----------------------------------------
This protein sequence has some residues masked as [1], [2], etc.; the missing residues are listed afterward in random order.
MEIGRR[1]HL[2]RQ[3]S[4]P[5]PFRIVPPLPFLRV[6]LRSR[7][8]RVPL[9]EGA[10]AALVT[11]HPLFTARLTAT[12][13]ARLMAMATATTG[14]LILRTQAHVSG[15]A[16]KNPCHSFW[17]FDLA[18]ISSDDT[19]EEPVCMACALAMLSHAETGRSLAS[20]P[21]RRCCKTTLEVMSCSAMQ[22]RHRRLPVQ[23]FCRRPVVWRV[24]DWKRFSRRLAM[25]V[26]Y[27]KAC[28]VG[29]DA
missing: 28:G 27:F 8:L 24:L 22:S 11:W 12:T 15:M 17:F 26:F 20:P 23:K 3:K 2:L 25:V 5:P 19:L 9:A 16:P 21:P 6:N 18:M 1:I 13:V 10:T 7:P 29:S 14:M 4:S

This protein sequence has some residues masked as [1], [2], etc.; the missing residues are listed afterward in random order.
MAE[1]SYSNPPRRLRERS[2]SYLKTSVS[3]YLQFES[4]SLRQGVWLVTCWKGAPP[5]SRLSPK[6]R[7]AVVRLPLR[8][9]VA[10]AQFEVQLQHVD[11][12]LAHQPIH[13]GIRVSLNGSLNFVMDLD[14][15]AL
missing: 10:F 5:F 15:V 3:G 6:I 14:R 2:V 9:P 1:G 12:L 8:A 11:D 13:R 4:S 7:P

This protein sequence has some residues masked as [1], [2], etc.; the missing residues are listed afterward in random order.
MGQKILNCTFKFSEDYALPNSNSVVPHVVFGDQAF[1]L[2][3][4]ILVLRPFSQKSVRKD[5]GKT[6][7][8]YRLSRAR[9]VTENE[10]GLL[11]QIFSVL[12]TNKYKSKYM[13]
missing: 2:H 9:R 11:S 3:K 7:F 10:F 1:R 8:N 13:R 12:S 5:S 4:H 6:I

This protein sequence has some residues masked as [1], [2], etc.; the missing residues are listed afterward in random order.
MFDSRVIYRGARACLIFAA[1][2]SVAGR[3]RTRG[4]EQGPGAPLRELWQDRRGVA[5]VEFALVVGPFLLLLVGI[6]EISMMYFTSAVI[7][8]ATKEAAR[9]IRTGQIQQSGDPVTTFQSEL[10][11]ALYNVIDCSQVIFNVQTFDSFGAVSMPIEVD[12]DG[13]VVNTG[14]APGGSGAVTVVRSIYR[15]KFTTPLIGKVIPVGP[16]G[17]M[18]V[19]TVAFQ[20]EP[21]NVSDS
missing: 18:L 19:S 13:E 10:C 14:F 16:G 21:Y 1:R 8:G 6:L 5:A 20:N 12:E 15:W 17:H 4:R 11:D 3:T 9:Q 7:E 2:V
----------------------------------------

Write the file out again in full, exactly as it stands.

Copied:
This protein sequence has some residues masked as [1], [2], etc.; the missing residues are listed afterward in random order.
MEIGRR[1]HL[2]RQ[3]S[4]P[5]PFRIVPPLPFLRV[6]LRSR[7][8]RVPL[9]EGA[10]AALVT[11]HPLFTARLTAT[12][13]ARLMAMATATTG[14]LILRTQAHVSG[15]A[16]KNPCHSFW[17]FDLA[18]ISSDDT[19]EEPVCMACALAMLSHAETGRSLAS[20]P[21]RRCCKTTLEVMSCSAMQ[22]RHRRLPVQ[23]FCRRPVVWRV[24]DWKRFSRRLAM[25]V[26]Y[27]KAC[28]VG[29]DA
missing: 28:G 27:F 8:L 24:L 22:S 11:W 12:T 15:M 17:F 26:F 20:P 23:K 3:K 2:L 25:V 5:P 19:L 9:A 16:P 21:P 6:N 18:M 1:I 13:V 10:T 7:P 29:S 14:M 4:S

This protein sequence has some residues masked as [1], [2], etc.; the missing residues are listed afterward in random order.
MAE[1]SYSNPPRRLRERS[2]SYLKTSVS[3]YLQFES[4]SLRQGVWLVTCWKGAPP[5]SRLSPK[6]R[7]AVVRLPLR[8][9]VA[10]AQFEVQLQHVD[11][12]LAHQPIH[13]GIRVSLNGSLNFVMDLD[14][15]AL
missing: 10:F 5:F 15:V 3:G 6:I 14:R 2:V 9:P 1:G 12:L 8:A 11:D 13:R 4:S 7:P

This protein sequence has some residues masked as [1], [2], etc.; the missing residues are listed afterward in random order.
MGQKILNCTFKFSEDYALPNSNSVVPHVVFGDQAF[1]L[2][3][4]ILVLRPFSQKSVRKD[5]GKT[6][7][8]YRLSRAR[9]VTENE[10]GLL[11]QIFSVL[12]TNKYKSKYM[13]
missing: 2:H 9:R 11:S 3:K 7:F 10:F 1:R 8:N 13:R 12:S 5:S 4:H 6:I

This protein sequence has some residues masked as [1], [2], etc.; the missing residues are listed afterward in random order.
MFDSRVIYRGARACLIFAA[1][2]SVAGR[3]RTRG[4]EQGPGAPLRELWQDRRGVA[5]VEFALVVGPFLLLLVGI[6]EISMMYFTSAVI[7][8]ATKEAAR[9]IRTGQIQQSGDPVTTFQSEL[10][11]ALYNVIDCSQVIFNVQTFDSFGAVSMPIEVD[12]DG[13]VVNTG[14]APGGSGAVTVVRSIYR[15]KFTTPLIGKVIPVGP[16]G[17]M[18]V[19]TVAFQ[20]EP[21]NVSDS
missing: 18:L 19:S 13:E 10:C 14:F 16:G 21:Y 1:R 8:G 6:L 5:A 20:N 12:E 15:W 17:H 4:R 11:D 3:T 9:Q 7:E 2:V